Major Charles Rane comes back from the war and is given a number of gifts from his hometown because he is a war hero. Some greedy thugs decide that they want to steal a number of silver ... See full summary »
Tommy Lee Jones,
A timid bank teller anticipates a bank robbery and steals the money himself before the crook arrives. When the sadistic crook realizes he's been fooled, he tracks down the teller and engages him in a cat-and-mouse chase for the cash.
A pair of young vacationers are involved in a dangerous conflict with treasure hunters when they discover a way into a deadly wreck in Bermuda waters. Featuring extended underwater ... See full summary »
Dick Anthony Williams
A young district attorney seeking to prove a case against a corrupt police detective encounters a former lover and her new protector, a crime boss who refuses to help him in this gritty ... See full summary »
Axel Freed is a literature professor. He has the gambling vice. When he has lost all his money, he borrows from his girlfriend, then his mother and finally some bad guys that chase him. Despite all of this he cannot stop gambling.
Vietnam veteran Ray Hicks gets conned into helping his buddy John Converse smuggle some heroin, only to wind up on the lam with John's wife when the deal goes sour. Written by
Alan Sepinwall <firstname.lastname@example.org>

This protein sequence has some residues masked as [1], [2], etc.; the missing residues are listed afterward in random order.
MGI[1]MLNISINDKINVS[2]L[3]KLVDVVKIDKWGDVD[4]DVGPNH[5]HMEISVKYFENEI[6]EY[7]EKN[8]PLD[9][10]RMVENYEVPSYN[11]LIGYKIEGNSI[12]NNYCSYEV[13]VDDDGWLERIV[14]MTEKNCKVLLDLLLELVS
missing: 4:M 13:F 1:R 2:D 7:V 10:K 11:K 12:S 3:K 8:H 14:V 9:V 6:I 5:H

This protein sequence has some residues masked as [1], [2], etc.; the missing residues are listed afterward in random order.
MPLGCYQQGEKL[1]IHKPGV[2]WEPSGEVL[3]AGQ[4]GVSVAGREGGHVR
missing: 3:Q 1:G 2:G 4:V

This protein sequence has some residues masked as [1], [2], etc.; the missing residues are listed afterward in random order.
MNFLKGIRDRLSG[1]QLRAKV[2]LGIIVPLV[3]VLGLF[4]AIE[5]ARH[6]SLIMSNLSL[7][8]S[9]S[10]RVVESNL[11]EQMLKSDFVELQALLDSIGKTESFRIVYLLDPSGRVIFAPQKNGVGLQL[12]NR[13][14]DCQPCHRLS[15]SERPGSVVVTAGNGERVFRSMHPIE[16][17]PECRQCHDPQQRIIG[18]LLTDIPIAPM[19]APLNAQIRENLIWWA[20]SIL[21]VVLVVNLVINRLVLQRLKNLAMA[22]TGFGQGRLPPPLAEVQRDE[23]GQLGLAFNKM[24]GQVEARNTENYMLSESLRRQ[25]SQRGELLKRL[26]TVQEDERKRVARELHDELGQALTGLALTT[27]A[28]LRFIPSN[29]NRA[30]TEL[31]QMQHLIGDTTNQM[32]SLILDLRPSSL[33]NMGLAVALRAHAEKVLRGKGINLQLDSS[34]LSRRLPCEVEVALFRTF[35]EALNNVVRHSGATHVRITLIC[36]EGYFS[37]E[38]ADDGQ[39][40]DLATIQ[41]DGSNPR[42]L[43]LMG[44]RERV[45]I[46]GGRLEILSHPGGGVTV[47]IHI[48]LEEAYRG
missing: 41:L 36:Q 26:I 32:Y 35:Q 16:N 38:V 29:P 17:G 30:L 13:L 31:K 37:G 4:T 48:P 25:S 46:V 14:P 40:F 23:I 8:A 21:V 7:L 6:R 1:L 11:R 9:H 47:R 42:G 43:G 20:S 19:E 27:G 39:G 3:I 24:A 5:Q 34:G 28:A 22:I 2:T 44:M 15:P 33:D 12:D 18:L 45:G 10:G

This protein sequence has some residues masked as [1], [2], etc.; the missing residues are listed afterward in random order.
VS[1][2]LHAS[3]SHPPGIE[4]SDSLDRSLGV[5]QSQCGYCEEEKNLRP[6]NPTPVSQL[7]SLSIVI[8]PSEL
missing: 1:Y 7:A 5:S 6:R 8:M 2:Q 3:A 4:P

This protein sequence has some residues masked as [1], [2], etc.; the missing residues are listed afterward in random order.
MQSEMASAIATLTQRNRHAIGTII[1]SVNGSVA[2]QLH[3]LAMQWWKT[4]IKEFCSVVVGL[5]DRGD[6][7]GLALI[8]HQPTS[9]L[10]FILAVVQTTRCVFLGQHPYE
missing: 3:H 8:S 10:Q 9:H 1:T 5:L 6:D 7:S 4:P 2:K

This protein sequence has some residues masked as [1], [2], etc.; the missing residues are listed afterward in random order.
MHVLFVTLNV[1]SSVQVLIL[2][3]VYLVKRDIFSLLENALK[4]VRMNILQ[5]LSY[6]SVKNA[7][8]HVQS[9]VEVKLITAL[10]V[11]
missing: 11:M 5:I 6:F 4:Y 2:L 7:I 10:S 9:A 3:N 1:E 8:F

Maltese Falcon is a better movie than the book, and so is this baby. Good as the books are. Of course there would have been neither without the books, but both books wander all over the place, and are not the better for it. Whereas this one, and Maltese and for that matter, Treasure of Sierra Madre, are the richer experiences on the screen for being tightened down. The casting was perfect here. Even Zerbe is a wonderful surprise. The only cavil I have with the overall effect is the dumb title. Terrible. Dog Soldiers would have been fine. But after that, there is not much amiss here. Starting with the dope deal, quite unlike the start of the novel, it moves relentlessly as a snake from then on to its end, which is also unlike the novel, and the better for it. Robert Stone writes some of the, if not THE finest dialog in modern American literature: I have always had problems with his wandering stories, but if it takes them to produce his characters sparkling talk, what the hell, so be it. And what other movie would even THINK of using Hank Snow's Golden Rocket for the music of a great great shootout. Also not in the book. All hands here can be proud of a work that time is gonna treat with the utmost tenderness. If it has one misstep it is right at the first: the explosions tossing Moriarity around are at distinct odds with the slow buildup of the rest of it. But a minor matter, considering how dead on perfect most of the rest of the film is. So good this one is, it's no wonder that the great masses missed it's perfection.
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